by Michael S. Kaplan, published on 2015/06/16 15:27 +00:00, original URI: http://www.siao2.com/2015/06/16/8770668856267196499.aspx
Link to previous part here.
I'll start from fictional genius sociopath Hannibal Lecter's lecture:
Hannibal Lecter: First principles, Michael. Simplicity. Read Marcus Aurelius. What does it do, this tool you seek?
Michael: It builds complex input methods.
Hannibal Lecter: No, that is incidental. What is the first and principal thing that tool does? What need does it serve by building potentially complex input methods?
Michael: Anger, um, social acceptance, and, huh, sexual frustrations, sir.
Hannibal Lecter: No! It builds keyboard layouts. That is it's nature. And how do we begin to build keyboard layouts? Do we seek out keyboard layouts to build? Make an effort to answer now.
Michael: No, we just...
Hannibal Lecter: No, we begin by building the keyboard layouts that we build in every build of Windows.
MSKLC (Microsoft Keyboard Layout Creator) is a somewhat elaborate tool with a deceptively simple purpose. While the other keyboard layouts like the integrated ones in Windows or the ones in Windows Phone use XML files with particular schemas, MSKLC uses the same text files that have existed since NT 3.5 and earlier, always postponing the"feature" of an XML source file as gratuitous since Windows has always built keyboard layouts without any such fripperies, bells, or whistles. So why should MSKLC do anything any different?
Now the user interface used Windows Forms, and even though people would ask me over the years why it didn't use WPF (Windows Presentation Foundation) or Silverlight I would politely or not so politely remind them that (a) MSKLC is built in the Windows daily build and (b) neither of those two technologies even existed until after 2006 or 2007 and that even if they had existed when MSKLC 1.4 was being released that nobody was approving a budget to rewrite the user interface in a new technology. The mantra of minimal effort was drilled into the entire project regularly.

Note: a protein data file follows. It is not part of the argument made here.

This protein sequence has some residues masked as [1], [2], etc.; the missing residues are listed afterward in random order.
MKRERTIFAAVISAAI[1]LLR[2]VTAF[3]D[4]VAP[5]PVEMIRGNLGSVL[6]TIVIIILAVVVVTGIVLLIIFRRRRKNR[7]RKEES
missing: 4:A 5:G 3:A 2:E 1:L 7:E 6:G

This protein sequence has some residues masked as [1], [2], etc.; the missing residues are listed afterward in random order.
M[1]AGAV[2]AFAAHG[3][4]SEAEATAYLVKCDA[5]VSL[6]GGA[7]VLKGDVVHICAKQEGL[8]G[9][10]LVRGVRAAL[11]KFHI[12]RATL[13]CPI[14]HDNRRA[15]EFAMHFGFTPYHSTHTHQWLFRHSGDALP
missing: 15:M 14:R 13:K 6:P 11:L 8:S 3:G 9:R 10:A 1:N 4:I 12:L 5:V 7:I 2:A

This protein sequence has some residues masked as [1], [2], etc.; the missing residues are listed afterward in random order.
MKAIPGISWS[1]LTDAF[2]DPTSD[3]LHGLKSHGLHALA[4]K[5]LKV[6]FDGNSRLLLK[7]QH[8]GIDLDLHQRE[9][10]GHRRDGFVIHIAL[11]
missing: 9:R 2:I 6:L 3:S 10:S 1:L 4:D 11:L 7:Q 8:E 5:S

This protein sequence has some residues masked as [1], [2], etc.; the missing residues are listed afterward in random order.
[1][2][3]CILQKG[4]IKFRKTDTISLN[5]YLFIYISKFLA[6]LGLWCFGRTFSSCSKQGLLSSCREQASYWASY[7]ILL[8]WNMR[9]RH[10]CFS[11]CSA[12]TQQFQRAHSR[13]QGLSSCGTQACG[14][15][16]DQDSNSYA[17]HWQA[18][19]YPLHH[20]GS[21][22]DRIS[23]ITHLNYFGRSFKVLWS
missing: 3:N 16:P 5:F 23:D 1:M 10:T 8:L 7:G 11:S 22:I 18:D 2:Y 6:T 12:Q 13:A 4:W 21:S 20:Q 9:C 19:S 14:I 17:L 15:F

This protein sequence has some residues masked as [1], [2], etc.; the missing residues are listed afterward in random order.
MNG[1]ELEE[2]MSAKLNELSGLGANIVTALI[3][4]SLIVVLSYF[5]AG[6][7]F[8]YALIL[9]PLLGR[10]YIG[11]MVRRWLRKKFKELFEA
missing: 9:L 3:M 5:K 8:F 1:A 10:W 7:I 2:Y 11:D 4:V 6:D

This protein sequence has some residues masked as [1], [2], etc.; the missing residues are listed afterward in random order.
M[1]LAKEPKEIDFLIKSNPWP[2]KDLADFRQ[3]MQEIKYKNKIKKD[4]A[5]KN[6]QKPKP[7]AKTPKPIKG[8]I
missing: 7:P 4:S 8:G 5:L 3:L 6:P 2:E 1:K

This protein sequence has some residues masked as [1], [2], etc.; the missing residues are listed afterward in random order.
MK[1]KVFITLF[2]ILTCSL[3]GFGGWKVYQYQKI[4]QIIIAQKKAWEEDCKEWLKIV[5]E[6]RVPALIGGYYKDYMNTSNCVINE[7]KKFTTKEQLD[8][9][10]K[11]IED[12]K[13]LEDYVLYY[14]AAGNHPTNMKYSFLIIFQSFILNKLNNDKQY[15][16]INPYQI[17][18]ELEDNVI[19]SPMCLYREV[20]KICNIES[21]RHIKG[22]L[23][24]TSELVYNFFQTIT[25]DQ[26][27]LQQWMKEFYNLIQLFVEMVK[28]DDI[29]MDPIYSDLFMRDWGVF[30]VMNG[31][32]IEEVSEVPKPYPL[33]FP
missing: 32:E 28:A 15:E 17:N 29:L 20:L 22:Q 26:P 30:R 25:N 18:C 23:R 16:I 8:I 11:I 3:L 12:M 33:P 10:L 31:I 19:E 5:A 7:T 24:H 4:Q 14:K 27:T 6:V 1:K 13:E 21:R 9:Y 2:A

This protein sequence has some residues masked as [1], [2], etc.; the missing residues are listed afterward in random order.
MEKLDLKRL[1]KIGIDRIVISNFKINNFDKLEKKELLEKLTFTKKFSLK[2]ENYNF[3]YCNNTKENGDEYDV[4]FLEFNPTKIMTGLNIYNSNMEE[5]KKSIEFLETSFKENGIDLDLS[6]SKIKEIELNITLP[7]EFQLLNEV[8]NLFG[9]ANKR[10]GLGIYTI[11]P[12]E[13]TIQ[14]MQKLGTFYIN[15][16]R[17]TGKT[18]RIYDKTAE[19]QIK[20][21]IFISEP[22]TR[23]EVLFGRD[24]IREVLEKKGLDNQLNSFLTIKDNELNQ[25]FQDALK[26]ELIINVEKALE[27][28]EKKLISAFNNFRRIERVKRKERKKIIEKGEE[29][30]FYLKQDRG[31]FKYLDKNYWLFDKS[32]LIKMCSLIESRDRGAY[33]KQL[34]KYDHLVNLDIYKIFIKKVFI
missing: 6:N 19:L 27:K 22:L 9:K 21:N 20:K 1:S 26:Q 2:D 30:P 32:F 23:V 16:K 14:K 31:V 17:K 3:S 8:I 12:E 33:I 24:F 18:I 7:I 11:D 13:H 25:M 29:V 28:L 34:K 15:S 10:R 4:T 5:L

Things first changed with the ARM release of Windows described in Part Two since although MSKLC was approved for ARM-based tablets, Windows Forms user interfaces were not. So although the setups and the underlying kbdutool.exe could nominally be built for ARM, the user interface couldn't, and that rewrite of the user interface would finally after almost a decade be required.
The fact that the combined needs of tap and hold and chained dead keys (as described in Part 4) required thinking about a new user interface paradigm was fortuitous window dressing since working properly for Windows tablets and even dare I say Windows Phones was going to require a rewrite of the user interface anyway. So why not just take advantage of the fact that circumstances were all seeming to intersect and call it kismet?
As it turns out, there is another way to describe when everything happens to intersect and that is the Bermuda Triangle.
So the rewrite of the user interface is required for the ARM platform and the updated use of an XML based source file as an option as an optional feature would make a Windows Phone based update more optimal. If only someone would approve the update, MSKLC would be able to finally be able to move forward....
# Jan Kučera on 2015-06-17 03:03:55:
# Michael S. Kaplan on 2015-06-17 06:12:05:
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